Kirsch, J., concurs.
Bailey, J., dissents, with separate opinion. [that begins at p.13 and that concludes] Not having looked to the laws that apply to one’s actions does not excuse an individual from violating those laws. Tiplick was alleged to have engaged in the sale of a drug; he does not claim that the drug was not subject to an emergency regulation. The applicable laws and regulations are not so complex or overly broad as to preclude a person of ordinary intelligence from having fair notice of the criminal nature of the sale of XLR11 on the basis of vagueness.

In Aadil Ashfaque v. State of Indiana , a 13-page opinion, Judge May writes:
Aadil Ashfaque appeals the denial of his motion to dismiss Count I, Class D felony dealing in a synthetic drug1 and Count II, Class D felony possession of a synthetic drug. He presents multiple issues for our review, one of which we find dispositive: whether, at the time of Ashfaque’s alleged offenses, Ind. Code § 35-48-4-10(a), which prohibited dealing in a synthetic drug, and Ind. Code § 35-48-4-11, which prohibited possession of a synthetic drug, were unconstitutionally vague when the synthetic drug alleged to have been dealt in or possessed was not listed in the relevant provisions of the Indiana Code and could be found only in the Pharmacy Board Regulations? We reverse and remand. * * *

Ashfaque argues Ind. Code § 35-31.5-2-321(9) and by implication Ind. Code § 25-26-13-4.1 are void for vagueness because “[a]n ordinary person cannot be required to follow and understand Indiana’s synthetic drug statutory maze.” (Br. of Appellant at 25.) We agree. * * *

As Ind. Code §§ 35-48-4-10(a) and 11 form the basis for Counts I and II of Ashfaque’s charging information, and we hold those statutes are unconstitutionally vague based on the definition of “synthetic drug” set forth in Ind. Code § 35-31.5-2-321(9), the trial court erred when it denied Ashfaque’s motion to dismiss those charges. Reversed and remanded.

Friedlander, J., concurs.
Vaidik, C.J., dissents, with separate opinion. [which begins, at p. 10] I respectfully dissent from the majority’s holding that the statutory scheme in effect at the time of Ashfaque’s alleged crimes for dealing in and possession of synthetic drugs is void for vagueness because “[a]n ordinary person cannot be required to follow and understand Indiana’s synthetic drug statutory maze.” Slip op. at 5 (quotation omitted). I do so for the same reasons identified today in Judge Bailey’s dissent in Tiplick v. State, No. 49A04-1312-CR-617 (Ind. Ct. App. Jan. 27, 2015).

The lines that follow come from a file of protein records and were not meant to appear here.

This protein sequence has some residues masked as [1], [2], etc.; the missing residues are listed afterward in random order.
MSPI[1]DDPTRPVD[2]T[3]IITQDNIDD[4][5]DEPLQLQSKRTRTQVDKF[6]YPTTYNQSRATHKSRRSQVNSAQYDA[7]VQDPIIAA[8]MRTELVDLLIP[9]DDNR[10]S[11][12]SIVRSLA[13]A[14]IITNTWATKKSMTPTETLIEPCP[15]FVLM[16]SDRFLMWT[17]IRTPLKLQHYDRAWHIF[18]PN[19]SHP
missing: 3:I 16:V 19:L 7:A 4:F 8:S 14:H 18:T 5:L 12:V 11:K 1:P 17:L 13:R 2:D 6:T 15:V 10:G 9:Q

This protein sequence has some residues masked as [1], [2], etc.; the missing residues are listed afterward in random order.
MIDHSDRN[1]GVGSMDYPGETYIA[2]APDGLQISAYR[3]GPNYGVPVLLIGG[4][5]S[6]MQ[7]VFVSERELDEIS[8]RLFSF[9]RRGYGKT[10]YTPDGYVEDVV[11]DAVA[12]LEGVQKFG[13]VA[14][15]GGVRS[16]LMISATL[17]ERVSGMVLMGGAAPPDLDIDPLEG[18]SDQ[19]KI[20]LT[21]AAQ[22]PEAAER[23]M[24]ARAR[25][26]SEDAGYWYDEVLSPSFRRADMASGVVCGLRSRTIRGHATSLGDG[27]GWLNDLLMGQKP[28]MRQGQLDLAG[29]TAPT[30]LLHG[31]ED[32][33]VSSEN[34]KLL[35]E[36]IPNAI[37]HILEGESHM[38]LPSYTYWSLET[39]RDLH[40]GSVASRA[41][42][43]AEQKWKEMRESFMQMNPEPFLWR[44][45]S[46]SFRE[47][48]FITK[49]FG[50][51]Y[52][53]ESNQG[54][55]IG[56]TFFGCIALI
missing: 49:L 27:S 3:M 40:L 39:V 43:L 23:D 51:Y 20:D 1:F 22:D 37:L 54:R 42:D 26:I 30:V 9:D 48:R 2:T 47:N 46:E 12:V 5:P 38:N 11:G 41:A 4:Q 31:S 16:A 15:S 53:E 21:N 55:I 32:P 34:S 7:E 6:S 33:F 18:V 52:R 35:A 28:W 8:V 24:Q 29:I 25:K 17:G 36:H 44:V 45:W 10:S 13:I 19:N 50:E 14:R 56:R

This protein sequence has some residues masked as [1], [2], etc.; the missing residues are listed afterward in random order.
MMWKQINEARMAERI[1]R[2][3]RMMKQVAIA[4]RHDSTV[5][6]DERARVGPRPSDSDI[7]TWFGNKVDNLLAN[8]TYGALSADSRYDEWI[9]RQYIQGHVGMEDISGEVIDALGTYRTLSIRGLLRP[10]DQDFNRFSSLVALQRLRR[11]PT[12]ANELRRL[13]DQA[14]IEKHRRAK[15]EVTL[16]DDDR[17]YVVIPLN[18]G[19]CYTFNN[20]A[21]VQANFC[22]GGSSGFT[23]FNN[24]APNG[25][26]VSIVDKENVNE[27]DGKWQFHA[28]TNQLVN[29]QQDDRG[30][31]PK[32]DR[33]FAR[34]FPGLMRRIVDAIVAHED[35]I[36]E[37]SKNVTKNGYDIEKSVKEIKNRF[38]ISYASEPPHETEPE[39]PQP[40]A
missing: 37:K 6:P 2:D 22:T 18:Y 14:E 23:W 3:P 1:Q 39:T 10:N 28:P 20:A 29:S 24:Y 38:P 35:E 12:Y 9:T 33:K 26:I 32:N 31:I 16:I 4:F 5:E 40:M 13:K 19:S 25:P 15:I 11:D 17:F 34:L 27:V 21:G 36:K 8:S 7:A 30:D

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I do not share the majority’s concern that Emergency Rule 12-493(E)’s use of the term “synthetic substance” instead of “synthetic drug” causes “linguistic confusion” that “adds to the vagueness of this statutory structure.”

NFP civil opinions today (6):

Stacey E. Schwarz v. Richard Schwarz and Lisa Schwarz (Mem. Dec.)

In the Matter of G.F., a Child in Need of Services, S.F. (Father) v. Ind. Dept. of Child Services (mem.dec)

In the Matter of the Termination of the Parent-Child Relationship of S.L., a Child and A.W., the Child's Mother v. The Indiana Department of Child Services (Mem. Dec.)

Michael Grantland v. Office of Clark County Treasurer, David Reinhardt and Office of Clark County Recorder, Richard Jones (Mem. Dec.)

In Re: The Paternity of R.R., J.R. (Father) v. T.G. (Mother) (mem.dec)

Rong Fan v. Summerlakes Property Owners Association, Inc.(Mem. Dec.)

NFP criminal opinions today (0):

ILB NOTE: Yesterday, which was the first day of the new opinions format, NFPs were not listed as such on the opinions page, but were so identified in the rulings themselves. Today, opinions which have previously been identified as "(NFP)" are identified on the opinions page as either "(Mem. Dec.)" or "(mem.dec)". Apparently these changes in designation this week reflect a change in the wording of Appellate Rule 65(A) (distinguishing between COA "opinions" and COA "memorandum decisions"), which I believe went into operation Jan. 1, 2015.

Posted by Marcia Oddi on January 27, 2015 10:23 AM
Posted to Ind. App.Ct. Decisions